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The Grenfell tragedy has shocked the public and rocked the construction industry. The ongoing inquiry into the 2017 tower block fire has exposed huge flaws in existing practices across architecture, material specification, and building projects. It is also reinforcing the critical importance of fire protection. It took Grenfell, and admittedly the many years that have followed, for the industry to fully reappraise the product selection and testing regimes needed to ensure resident safety in buildings. Now, the tide is really starting to turn. Fire protection training Research we conducted across the UK, Germany, and France, in the aftermath of the disaster, revealed that knowledge levels surrounding fire and fire protection amongst some of our most trained professionals in architecture was very low. Across the three countries, only 3% of architects were able to correctly define the four basic fire protection terms: active fire protection, passive fire protection, fire resistance, and reaction to fire. Of the architects surveyed in the UK, 8% were able to define the four terms, in France, it was only 6%, and in Germany none. Hardly any of the architects interviewed, a mere 2%, said they’d had comprehensive fire protection training, most had some training, and less than one in ten (8%) say they’ve never had fire protection training. Fire-Protected buildings It was clear, post-Grenfell, that things needed to change, ensuring fire awareness is a top priority Our research confirmed that architects and specifiers had limited knowledge of fire protection and a lack of training in the area of designing safe, fire-protected buildings. It was clear, post-Grenfell, that things needed to change, ensuring fire awareness is a top priority, no matter how much time pressure industry professionals are under. And now they have. I believe that when COVID hit in spring 2020, a window of opportunity opened for fire protection awareness. Working together seamlessly Overnight, the majority of us were confined to our homes and adapting to working remotely where possible. For some businesses - such as ours here at Zeroignition - it had very little impact. Zeroignition is a global company and we have always operated remotely, enabling us to hire the best possible experts from around the world all working together seamlessly, remotely, and across 10 time zones. For other businesses, particularly architects, specifiers, and building consultants within the construction industry, this shift, which remains the same almost a year on, provided a very different way of working. A way that has now been proven to really work. Benefits of homeworking Online webinars have covered a variety of different topics including fire safety The benefits of homeworking are plentiful. One of the major benefits is time, a luxury many of us just didn’t have pre-pandemic. Now there’s no commute to work, to meetings, and to events. As exhibitions and conferences could not take place last year, many moved online, giving industry professionals the chance to engage and learn from the comfort of their own home, often at a time to suit their personal schedule. Since the outbreak of the pandemic last March, it has been reported that a whopping 49.2% of the British workforce were intent on investing time to actively further their learning. The NBS, (formerly National Building Specification) says it has seen a dramatic increase in webinar attendance. Eager participants include product manufacturers and also architects and specifiers. Online webinars have covered a variety of different topics including fire safety. Fire protection standards At Zeroignition we know that education is non-negotiable when ensuring buildings are built safely. Government regulations are being tightened to save lives, and as an industry, those of us in the business of design and construction must also continue to challenge ourselves to know more in order to meet incredibly high fire protection standards. Increased knowledge, coupled with a systematic approach - where products are seen together as a system, rather than individual components - would turn our methodology on its head for the better. Traceability is also a key component to add to the mix. One of the biggest failings unveiled by the Grenfell inquiry was the lack of traceability of products used for the building refurbishment. Investing in research and Development The introduction of a new regulator will help to ensure materials used when constructing buildings are safe This just wouldn’t happen in other industries such as aviation, or automotive, where every component of the structure is known and recorded. The introduction of a new regulator will help to ensure materials used when constructing buildings are safe, fit for purpose, and 100% traceable. Companies must be ready to stand up, take responsibility, educate themselves and invest in R&D to enable them to do things properly. The companies we’ve spoken to are willing to be more transparent, and share a product’s journey from testing, through to manufacture, installation, and maintenance, which is so important and really promising to see. Filling knowledge gaps From the very beginning, we’ve been challenging the industry to improve. To learn more. To try harder. To think differently. I can attest from our conversations with manufacturers that safety elements including fire safety have risen to the very top of the agenda. Never before have I seen companies so invested in R&D to enable them to build smarter, better, and safer – and consign appalling events like Grenfell to the history books. The pandemic has given the opportunity to invest time in filling knowledge gaps. So let’s continue to invest time in education and personal development to do better. Because it really matters. Change is imminent and safety is at the forefront.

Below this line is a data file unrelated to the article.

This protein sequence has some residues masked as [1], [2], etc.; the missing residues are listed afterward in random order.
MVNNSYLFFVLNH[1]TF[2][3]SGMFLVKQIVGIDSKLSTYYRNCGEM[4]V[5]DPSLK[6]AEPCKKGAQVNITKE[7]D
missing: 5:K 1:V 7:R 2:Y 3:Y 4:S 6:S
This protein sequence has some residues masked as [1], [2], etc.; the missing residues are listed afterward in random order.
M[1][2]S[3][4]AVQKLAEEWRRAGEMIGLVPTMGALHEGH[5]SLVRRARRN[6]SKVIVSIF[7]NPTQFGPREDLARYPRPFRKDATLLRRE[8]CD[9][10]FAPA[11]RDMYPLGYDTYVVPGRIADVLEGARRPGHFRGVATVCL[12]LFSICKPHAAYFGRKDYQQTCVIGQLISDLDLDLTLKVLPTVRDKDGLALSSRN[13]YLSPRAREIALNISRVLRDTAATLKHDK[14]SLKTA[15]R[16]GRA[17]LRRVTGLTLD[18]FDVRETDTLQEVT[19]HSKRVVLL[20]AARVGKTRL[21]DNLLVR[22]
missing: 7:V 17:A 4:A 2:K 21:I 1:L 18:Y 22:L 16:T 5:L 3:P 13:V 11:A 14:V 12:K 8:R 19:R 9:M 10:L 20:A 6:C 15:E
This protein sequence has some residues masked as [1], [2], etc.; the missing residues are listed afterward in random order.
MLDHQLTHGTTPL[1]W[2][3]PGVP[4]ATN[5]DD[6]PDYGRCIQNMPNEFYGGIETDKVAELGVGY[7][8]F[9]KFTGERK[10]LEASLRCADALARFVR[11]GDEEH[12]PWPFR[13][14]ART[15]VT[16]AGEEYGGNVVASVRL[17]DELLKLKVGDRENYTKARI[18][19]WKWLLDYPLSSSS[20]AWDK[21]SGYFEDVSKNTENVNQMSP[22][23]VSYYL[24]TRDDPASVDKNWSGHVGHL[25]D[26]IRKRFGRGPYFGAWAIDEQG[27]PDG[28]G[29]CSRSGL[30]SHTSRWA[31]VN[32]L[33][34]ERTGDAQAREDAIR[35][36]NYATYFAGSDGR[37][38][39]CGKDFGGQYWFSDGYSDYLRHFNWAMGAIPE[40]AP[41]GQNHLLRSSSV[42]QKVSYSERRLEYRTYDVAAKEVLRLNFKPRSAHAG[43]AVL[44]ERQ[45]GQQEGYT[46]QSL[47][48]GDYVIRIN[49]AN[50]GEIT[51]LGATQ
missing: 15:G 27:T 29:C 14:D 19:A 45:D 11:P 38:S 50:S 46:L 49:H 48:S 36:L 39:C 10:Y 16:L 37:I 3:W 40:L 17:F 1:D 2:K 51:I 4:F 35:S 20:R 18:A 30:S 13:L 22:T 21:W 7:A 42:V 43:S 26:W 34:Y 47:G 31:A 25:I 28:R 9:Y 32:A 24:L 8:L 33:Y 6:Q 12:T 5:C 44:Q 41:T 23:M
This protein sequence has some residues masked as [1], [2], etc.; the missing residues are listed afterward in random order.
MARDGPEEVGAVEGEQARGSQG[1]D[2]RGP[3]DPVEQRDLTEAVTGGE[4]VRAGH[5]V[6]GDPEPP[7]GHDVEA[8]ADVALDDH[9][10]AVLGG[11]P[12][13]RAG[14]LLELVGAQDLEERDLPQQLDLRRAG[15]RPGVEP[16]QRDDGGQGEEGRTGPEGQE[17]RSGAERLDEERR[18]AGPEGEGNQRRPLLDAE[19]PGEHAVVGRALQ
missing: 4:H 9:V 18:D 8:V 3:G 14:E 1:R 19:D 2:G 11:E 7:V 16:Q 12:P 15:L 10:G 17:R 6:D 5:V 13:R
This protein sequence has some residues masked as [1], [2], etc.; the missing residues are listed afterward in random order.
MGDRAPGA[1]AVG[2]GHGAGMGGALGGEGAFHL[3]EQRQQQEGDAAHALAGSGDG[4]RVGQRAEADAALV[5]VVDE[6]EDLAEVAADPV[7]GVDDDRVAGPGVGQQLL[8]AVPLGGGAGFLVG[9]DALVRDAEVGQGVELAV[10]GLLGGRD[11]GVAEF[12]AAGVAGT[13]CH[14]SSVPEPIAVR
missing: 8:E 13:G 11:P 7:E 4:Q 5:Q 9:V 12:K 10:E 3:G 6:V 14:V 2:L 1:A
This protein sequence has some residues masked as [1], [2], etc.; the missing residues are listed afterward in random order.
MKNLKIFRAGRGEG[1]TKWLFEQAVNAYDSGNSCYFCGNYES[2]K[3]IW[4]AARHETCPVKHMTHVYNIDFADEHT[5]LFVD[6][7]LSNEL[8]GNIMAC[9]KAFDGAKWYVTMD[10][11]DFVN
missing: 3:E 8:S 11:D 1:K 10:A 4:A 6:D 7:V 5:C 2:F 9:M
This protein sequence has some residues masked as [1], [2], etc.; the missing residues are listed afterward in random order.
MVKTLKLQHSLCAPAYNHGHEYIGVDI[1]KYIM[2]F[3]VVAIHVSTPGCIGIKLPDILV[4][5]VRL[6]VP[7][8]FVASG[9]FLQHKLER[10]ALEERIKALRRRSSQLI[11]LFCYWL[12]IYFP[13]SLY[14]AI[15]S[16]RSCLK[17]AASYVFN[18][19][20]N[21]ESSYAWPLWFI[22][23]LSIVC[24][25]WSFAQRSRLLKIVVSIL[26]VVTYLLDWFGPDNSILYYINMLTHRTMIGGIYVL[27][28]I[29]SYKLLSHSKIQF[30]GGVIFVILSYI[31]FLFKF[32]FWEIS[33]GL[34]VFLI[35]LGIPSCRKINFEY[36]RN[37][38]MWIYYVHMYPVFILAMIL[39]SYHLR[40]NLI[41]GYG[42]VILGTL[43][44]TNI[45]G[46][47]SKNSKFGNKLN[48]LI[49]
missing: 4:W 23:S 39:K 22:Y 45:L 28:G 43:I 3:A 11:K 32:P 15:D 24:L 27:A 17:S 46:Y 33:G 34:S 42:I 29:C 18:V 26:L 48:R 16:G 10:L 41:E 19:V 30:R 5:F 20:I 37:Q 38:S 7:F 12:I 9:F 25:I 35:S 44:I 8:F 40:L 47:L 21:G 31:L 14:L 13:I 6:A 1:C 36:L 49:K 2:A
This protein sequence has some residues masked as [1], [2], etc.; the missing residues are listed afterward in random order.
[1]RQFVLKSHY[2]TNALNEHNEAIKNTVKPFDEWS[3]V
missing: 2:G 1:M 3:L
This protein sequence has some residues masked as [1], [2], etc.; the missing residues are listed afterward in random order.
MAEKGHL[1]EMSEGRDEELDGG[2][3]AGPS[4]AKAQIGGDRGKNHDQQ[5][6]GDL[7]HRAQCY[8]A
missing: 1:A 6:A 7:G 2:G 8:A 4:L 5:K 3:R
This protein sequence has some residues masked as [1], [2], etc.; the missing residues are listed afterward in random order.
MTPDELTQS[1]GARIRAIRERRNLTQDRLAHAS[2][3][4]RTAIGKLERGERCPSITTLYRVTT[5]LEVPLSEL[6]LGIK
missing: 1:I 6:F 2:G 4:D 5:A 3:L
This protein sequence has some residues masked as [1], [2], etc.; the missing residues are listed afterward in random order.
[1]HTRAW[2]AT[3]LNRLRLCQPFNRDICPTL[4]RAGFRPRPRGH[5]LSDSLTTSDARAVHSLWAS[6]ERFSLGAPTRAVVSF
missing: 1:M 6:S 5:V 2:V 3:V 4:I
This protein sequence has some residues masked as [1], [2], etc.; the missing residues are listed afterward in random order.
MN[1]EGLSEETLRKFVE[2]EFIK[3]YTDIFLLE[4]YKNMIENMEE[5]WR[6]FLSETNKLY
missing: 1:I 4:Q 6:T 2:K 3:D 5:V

As Grenfell remains a chilling reminder of the importance of fire safety in construction, new digital methods are now being adopted to guarantee the safety of end users. But how is digitization helping and how will this further advance fire safety during the wider construction process? There’s no doubt that the past five years have had a profound effect on the construction industry. Events such as the 2017 Grenfell Tower fire disaster have forced the industry to sit-up and rethink the processes it currently has in place. Campaign for a complete system overhaul The result has been a campaign for a complete system overhaul. Advocates for change, such as Dame Judith Hackitt, are now speaking at length of a ‘broken industry’ and how without major reform, the construction industry will never reach acceptable levels of safety. Yet hope is on the horizon and as is often the case with such events, they can and must serve as a catalyst for major change. Hackitt’s inquiry into building regulations and fire safety, following Grenfell, revealed a need for greater fail safes and a requirement for what Hackitt termed as ‘The Golden Thread’ of information. This is an accurate record of a building, providing a timeline of what has gone into the structure, from design to occupation and its ongoing maintenance. By having this in place, the industry can then deliver full transparency and accountability to help keep end users safe. Introduction of new building safety regulator Hackitt’s inquiry into building regulations and fire safety, following Grenfell, revealed a need for greater fail safesA further response has been the introduction of a new building safety regulator and new construction product regulator, both of which represent a landmark moment not just in fire safety, but improved levels of safety across the board. The first, which is under the Health and Safety Executive, will oversee the safety and performance of all buildings with a new, more stringent framework for higher-risk builds. The latter, (the construction product regulator), will be aimed at manufacturers to ensure that their products are safe, before being sold and that they abide by pre-determined levels of industry safety. If products aren’t deemed fit for purpose, these stricter measures will grant the regulator the power to remove products, revoke building safety certifications, as well as prosecute those who attempt to side-step rules. Building Safety Bill Speaking at the Construction Leaders’ Summit in February 2020, Hackitt explained that the Building Safety Bill and the creation of the new regulators will help the sector to change both technically and culturally, moving away from decisions that result in the ‘cheapest solution’, to one where safety and quality become paramount. Hackitt also warned that the regulators will have real bite. She said, “It will not look to see you have merely followed the rules, but check the building is safe from planning to occupation and you’ve done everything in your power to ensure this.” New laws post building regulations and fire safety review New laws have also been introduced since Hackitt’s review of building regulations and fire safety New laws have also been introduced since Hackitt’s review of building regulations and fire safety. In April of 2020, UK Housing Secretary, Robert Jenrick announced a series of measures comprising of what he called ‘the biggest change in building safety for a generation.’ These were changes that applied to multi-occupancy buildings of 18 meters and above, or six stories, whichever is reached first. For buildings in-scope, a duty holder regime will apply, with a Client, Principal Designer and Principal Contractor. The contractor and designers will have to demonstrate that the building is safe and the ability of the duty-holder to choose which building control body to oversee the removal of the construction/refurbishment. To make sure the regulation is followed, there are gateway points at various stages, requiring regulator sign-off before the project can move forward. The sign-off procedure can then only take place once the right evidence is in place. Before residents are allowed to occupy the building, a full digital documentation will have to be provided which includes drawings and datasets and any design changes will need to be amended, signed-off and recorded. The need for digital adoption It’s clear that with so many changes coming into play that a new way of working is needed, with the needle pointing towards digital adoption as an answer to these issues. One of its main benefits is that it gives specifiers, contractors and residents the ability to access extensive datasets on specific fire related products. This feature plays a huge role in guaranteeing the safety of buildings and end users, by supplying them with the most up-to-date information and the latest in industry laws and regulations. If the industry is to iron-out the risk of products being ‘mis-specified’, then architects must be given a vehicle to access this information as easily as possible. Rise in use of digital tools, 3D and data Another example is the recent changes to the RIBA Plan of Work – the industry blueprint for the process management of a build. While this still remains as the ‘go-to’ map for how a construction process should take place, digital innovation continues to transform many aspects of its project workflow. This can be seen in the likes of ‘Part 3 – Changing Processes’ where the use of digital tools is helping to shift the balance away from 2D information towards 3D and data. Digital site surveys are also becoming the norm, using cloud surveys, photogrammetry, lidar sensors and the ability to mount cameras on drones, to help with the success of projects. BIM (Building Information Modeling) BIM can be used to improve the design, construction and operation of buildings, making them safer for end users Feeding into this is also the greater use of BIM (Building Information Modeling). This digital approach can be used to improve the design, construction and operation of buildings, making them safer for end users. Again, it’s a concept that has been around for some time, but the recent shift in perceptions has allowed this way of working to flourish, with three quarters of specifiers now using BIM, compared to just one in ten a decade ago. Digitization – The only way forward It’s obvious to see that shifting to digital has an immeasurable benefit to the future of the construction industry. Not only do digital tools improve standards, reduce mistakes and improve record keeping and auditing at every stage, but it also keeps costs down and drives up quality. From previous history, we’ve seen that the construction industry is notorious for dragging its heels when it comes to change, but as we’ve seen so far, the quicker it adopts this way of thinking, the quicker improvements in fire safety and compliance can be achieved. ‘Build Back Better’ We’ve heard the government talk of ‘Build Back Better’ and the digitization of the industry will hold all the keys to ensuring this is possible. If nothing else, the construction industry owes it to the victims and survivors of the Grenfell fire tragedy to make sure that all is being done to eradicate the chances of future mistakes from happening again.